Paying self-employment tax
If you’re self-employed, you obtain Social Security and Medicare coverage through the payment of self employment tax.
What are self-employment taxes?
Self-employment tax is a tax consisting of Social Security and Medicare taxes primarily for individuals who work for themselves. It is similar to the Social Security and Medicare taxes withheld from the pay of most wage earners.
How do you determine self-employment taxes?
Self-employment taxes are figured on Schedule SE.
Do you have questions about your self-employment taxes? Check out our Guide to Gig Worker Taxes.
Who must file self-employment taxes?
If your net earnings from self-employment equal $400 or more, you must do both of these:
- File Schedule SE
- Pay self-employment tax
This is true regardless of your age, and even if you’re receiving Social Security benefits.
You’re considered self-employed if you own your own business or the company you work for classifies you as an independent contractor. Because tax is usually not withheld from self-employment income (nonemployee compensation), you’re required to make estimated tax payments during the year to cover your federal income tax and self-employment tax.
What is the self-employment tax rate?
For 2020, the self-employment tax rate is normally 15.3%. The rate is made up of both of these:
- 12.4% Social Security tax
- 2.9% Medicare tax
For 2020, the maximum amount subject to Social Security tax is $118,500. However, all self-employment income in excess of $400 is subject to Medicare tax.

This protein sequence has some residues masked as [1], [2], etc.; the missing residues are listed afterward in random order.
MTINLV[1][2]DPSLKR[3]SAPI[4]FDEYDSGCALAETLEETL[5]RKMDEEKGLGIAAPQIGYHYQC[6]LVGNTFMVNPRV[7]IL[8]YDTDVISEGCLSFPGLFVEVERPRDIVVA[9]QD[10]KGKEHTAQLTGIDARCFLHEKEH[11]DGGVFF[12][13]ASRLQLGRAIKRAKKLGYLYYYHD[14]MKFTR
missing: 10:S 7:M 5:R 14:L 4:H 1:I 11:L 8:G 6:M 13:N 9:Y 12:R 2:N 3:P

To figure net earnings from self-employment, multiply your net business profit by 92.35%. You use this percentage since an employee is only required to pay one of these:
- 1/2 of Social Security and Medicare taxes
- 7.65% of wage income
A self-employed individual must pay “both halves,” or 15.3%. So, the law equalizes the tax burden by reducing the income subject to tax by 7.65%. Here’s the formula:
100% – 7.65% = 92.35%
You can deduct the employer portion of your self-employment tax as an adjustment to income on Form 1040. The amount you can deduct is usually 1/2 of the employer portion. This decreases your taxable income and, as a result, your federal income tax.
What happens if you don’t pay self-employment tax?
f you don’t pay self-employment tax, you could run into issues. In fact, taxpayers sometimes don’t understand this rule, and end up with a notice from the IRS.
Get more help
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Have questions about self-employment taxes and other small business tax issues? Rely on our team of small business certified tax pros to get your taxes right and keep your business on track. Connect with us at blockadvisors.com.
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